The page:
Posted by Dale Buss on July 10, 2013 10:41 AM
Often a bellwether, California is playing a key role again in a brewing food-safety controversy involving PepsiCo and the alleged carcinogen that helps give colas their caramel color.
PepsiCo recently reformulated its colas sold in California to comply with provisions of the 27-year-old Proposition 65, which requires food and beverage companies to warn consumers about potential toxins in their products. It did so after an Oakland-based group called Center for Environmental Health (CEH) last year helped prod both PepsiCo and Coca-Cola to pledge to remove the chemical in question, known as 4-MEI for short.
Testing this year by CEH revealed that Coca-Cola, as promised, had reformulated its drinks across the United States in order to eliminate or minimize MEI. But Pepsi had only taken care of California, where it was in apparent violation of Proposition 65.Continue reading...
Posted by Mark J. Miller on March 8, 2012 11:58 AM
When the news came out of the state of California a year ago that the stuff that makes your cola beverage brown has been linked to cancer, there were a number of consumers that likely didn’t put their change into the vending machine that day.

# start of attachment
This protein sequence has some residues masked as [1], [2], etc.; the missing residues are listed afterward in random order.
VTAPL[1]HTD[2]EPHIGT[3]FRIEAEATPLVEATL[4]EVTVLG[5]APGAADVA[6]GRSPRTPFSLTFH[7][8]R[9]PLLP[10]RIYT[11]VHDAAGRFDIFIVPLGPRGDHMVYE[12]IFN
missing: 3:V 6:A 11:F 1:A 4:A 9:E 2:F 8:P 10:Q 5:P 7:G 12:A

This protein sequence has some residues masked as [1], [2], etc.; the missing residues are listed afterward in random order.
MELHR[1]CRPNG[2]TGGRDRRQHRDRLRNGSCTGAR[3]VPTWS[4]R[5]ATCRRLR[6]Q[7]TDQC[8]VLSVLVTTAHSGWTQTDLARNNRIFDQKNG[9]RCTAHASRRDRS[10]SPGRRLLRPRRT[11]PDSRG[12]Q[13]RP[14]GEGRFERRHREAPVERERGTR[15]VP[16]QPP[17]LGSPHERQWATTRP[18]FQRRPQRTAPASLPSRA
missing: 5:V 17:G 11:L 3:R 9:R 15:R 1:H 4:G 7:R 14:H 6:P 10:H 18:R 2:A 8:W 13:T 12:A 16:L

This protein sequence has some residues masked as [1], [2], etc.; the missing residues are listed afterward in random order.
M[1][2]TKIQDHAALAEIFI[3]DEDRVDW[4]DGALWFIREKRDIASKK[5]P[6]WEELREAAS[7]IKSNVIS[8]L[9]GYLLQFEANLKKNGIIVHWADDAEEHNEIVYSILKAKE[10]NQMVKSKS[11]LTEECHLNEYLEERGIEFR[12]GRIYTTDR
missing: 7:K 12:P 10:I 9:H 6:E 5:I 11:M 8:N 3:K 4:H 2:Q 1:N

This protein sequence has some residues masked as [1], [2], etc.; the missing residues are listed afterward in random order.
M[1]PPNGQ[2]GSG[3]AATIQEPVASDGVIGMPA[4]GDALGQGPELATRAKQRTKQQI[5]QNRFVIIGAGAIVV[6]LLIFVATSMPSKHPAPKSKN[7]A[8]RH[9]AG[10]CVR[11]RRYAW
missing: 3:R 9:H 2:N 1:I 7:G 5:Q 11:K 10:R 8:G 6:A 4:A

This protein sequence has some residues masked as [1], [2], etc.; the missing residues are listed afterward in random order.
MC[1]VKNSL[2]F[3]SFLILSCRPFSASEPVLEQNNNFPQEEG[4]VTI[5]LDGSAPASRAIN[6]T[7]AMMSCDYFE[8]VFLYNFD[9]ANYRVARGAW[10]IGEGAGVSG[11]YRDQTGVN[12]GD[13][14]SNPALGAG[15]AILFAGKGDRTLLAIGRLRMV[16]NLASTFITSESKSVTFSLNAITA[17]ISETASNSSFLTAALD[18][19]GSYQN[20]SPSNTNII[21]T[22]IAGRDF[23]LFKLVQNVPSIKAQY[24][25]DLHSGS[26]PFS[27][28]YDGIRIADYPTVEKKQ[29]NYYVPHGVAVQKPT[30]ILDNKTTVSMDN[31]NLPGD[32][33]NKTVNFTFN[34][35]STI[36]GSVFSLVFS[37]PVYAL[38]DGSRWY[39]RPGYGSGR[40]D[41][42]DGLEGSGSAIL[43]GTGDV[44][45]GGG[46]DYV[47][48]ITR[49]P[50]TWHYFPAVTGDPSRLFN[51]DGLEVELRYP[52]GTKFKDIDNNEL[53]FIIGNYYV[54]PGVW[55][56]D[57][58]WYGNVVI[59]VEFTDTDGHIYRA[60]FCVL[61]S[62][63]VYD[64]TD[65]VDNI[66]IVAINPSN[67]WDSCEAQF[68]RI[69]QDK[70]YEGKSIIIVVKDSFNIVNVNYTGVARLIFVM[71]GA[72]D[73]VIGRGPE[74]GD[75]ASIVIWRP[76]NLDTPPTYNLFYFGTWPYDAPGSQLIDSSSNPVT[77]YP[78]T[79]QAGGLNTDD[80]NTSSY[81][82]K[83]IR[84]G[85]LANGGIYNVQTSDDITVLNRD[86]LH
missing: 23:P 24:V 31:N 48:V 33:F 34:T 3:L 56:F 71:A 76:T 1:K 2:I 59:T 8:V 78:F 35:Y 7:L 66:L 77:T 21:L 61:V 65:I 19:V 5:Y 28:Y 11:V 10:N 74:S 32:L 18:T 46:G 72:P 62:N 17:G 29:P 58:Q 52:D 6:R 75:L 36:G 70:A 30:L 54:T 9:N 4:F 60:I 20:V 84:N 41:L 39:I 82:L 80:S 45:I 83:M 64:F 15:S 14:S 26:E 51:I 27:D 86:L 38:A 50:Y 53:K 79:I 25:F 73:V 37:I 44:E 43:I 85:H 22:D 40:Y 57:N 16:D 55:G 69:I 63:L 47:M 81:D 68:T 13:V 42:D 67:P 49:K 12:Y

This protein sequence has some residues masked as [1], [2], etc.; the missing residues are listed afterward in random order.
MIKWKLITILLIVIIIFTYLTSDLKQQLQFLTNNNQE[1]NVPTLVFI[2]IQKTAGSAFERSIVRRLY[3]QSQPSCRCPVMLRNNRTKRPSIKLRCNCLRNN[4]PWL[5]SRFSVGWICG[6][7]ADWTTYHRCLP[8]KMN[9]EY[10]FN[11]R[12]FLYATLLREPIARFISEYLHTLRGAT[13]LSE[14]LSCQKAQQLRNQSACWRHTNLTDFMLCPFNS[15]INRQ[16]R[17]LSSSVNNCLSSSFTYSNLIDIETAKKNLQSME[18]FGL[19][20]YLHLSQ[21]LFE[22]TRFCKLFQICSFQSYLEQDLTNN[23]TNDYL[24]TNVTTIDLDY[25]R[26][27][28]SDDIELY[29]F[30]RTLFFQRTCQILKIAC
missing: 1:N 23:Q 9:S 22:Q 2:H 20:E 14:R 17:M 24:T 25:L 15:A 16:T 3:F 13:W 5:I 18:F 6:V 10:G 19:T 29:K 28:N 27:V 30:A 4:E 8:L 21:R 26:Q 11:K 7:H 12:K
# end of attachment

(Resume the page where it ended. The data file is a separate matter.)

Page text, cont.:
The amount of that compound (4-methylimidazole, or 4-MEI) in soda would cause the state to need to put warning labels on all of its cans, NPR reports. This, in turn, led to the Washington, D.C.-based Center for Science in the Public Interest (CSPI) to lobby the U.S. Food and Drug Administration to “ban ammonia-sulfite caramel color,” according to NPR. Coke Clear, anyone?
While the cola companies and caramel manufacturers are obviously stating that there is no validity to these claims, the FDA is also chiming in that this could be much ado about not much. In any event, Coca-Cola and PepsiCo, which account for almost 90% of the U.S. soda market, have tweaked their formulas in compliance with the Californian law — averting the need to add a cancer warning label.Continue reading...